“Bhaand me jaaye desh aur bhaand me jaaye desh ka hit. (To hell with the country and to hell with the nation’s interests),” many in the crowd shouted back. Stumped by the response, Mr Jaswant Singh could merely promise that the Government would do everything possible. 

On another evening, there was a surprise visitor at the PMO – the widow of Squadron Leader Ajay Ahuja, whose plane was shot down that summer during the Kargil war. She insisted that she should be taken to meet the relatives of the hostages. At Race Course Road, she spoke to media and the hostages’ relatives, explaining why India must not be seen giving in to the hijackers, that it was a question of national honour, and gave her own example of fortitude in the face of adversity. 

“She has become a widow, now she wants others to become widows. Who is she to lecture us? Yeh kahan se aayi?” someone shouted from the crowd. Others heckled her. The young widow stood her ground, displaying great dignity and courage. But as the mood turned increasingly ugly, she had to be led away. 

Similar appeals were made by others who had lost their sons, husbands and fathers in the Kargil war. Col Virendra Thapar, whose son Lt Vijayant Thapar was martyred in the war, made a fervent appeal for people to stand united against the hijackers. 

These exhortations fell on deaf ears…..


I won’t go into the pathetic details of the hijacking, but IC814 goes down in the annals as the textbook example of a nation at it’s wimpiest worst.

In the end, the hijackers’ demands were met – three dreaded Pakistani terrorists were released from Indian custody, one of whom went on to mastermind the brazen 2001 attack on the Indian Parliament and the other became the one who relished slitting American journalist Daniel Pearl’s throat and posting the execution online. To the pacifist bleeding hearts, Mrs. Daniel Pearl’s grief obviously didn’t count.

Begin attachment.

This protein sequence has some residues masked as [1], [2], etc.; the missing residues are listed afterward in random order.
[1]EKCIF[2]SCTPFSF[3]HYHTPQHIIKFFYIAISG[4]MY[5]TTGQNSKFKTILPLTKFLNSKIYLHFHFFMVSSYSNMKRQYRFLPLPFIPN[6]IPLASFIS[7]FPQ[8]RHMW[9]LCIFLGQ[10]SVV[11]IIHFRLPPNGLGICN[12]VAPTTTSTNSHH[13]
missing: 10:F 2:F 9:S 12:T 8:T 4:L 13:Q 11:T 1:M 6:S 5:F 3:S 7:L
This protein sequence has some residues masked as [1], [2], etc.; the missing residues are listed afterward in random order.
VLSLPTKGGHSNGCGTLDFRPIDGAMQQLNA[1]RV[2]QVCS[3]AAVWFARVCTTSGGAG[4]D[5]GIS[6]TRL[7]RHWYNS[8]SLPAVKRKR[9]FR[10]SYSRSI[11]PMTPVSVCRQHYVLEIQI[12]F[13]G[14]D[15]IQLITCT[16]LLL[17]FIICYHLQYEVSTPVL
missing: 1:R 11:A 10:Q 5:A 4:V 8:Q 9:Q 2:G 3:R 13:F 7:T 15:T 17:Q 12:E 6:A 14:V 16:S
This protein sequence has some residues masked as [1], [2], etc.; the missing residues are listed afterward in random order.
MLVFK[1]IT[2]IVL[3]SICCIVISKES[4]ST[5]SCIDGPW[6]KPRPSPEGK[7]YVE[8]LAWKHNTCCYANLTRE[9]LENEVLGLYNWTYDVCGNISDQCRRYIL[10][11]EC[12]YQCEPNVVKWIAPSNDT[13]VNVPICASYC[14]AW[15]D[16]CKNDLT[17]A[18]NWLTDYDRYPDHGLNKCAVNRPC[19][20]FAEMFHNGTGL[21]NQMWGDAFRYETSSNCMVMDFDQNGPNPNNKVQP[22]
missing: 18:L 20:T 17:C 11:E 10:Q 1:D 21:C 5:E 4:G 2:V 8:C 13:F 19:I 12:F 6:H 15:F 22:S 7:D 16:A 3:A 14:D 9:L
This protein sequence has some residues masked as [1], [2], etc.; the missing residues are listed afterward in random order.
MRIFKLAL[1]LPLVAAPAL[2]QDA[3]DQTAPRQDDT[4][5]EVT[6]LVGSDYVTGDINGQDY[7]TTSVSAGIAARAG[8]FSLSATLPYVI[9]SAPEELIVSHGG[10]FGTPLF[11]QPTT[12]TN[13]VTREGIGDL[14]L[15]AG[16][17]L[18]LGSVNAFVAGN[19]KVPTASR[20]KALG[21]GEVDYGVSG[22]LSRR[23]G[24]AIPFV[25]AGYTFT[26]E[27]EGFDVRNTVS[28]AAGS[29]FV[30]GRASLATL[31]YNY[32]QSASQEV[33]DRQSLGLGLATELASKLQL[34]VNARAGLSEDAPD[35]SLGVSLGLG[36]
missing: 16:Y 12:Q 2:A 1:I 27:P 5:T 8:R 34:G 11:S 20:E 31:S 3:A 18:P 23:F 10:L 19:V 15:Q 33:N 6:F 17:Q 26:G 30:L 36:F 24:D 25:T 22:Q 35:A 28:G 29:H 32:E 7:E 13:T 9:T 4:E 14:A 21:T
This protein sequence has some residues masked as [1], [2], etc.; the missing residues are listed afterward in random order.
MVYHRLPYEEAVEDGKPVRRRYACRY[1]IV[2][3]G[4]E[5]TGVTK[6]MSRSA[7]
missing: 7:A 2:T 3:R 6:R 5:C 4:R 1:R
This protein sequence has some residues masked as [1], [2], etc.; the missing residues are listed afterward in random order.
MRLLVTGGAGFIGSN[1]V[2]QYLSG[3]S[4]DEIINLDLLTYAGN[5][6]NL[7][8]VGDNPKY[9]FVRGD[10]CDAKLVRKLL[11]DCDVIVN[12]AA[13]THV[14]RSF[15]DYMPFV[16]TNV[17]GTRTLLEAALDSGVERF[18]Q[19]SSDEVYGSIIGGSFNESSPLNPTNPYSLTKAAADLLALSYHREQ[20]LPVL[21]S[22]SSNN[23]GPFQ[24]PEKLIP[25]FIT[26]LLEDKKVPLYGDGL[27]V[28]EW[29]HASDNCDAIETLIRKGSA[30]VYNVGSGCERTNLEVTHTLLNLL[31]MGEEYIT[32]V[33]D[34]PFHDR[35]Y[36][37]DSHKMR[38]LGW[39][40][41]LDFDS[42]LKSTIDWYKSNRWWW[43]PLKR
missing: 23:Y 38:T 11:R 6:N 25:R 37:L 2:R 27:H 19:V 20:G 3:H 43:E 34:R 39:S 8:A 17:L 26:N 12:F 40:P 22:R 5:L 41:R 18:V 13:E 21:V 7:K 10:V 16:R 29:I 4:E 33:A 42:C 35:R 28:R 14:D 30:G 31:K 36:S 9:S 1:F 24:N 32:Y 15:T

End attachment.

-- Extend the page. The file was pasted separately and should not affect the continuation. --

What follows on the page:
In the old days, when the Sicilian Mafia carried out a hit, they killed the man’s male children as well, not only to set an example but also to ensure that there would never be a future blood revenge. Similarly, in the world of terrorism too the only way to get the message across is to hang the son of a bitch as quickly as possible.

Indians need to take the cue from nations that dare. Israelis, to the very last man and woman, are willing and ready to spill blood, put their lives and limbs on the line and make the sacrifices necessary to ensure that no one can f—k with them. Interestingly, this fervor has not only ensured security but it’s by-product, a rare commodity named ‘self-esteem’, has made it the most industrialized and one of the richest nations in the Middle-East.

Gandhiji, you were wrong. An eye for an eye doesn’t just work, it rocks.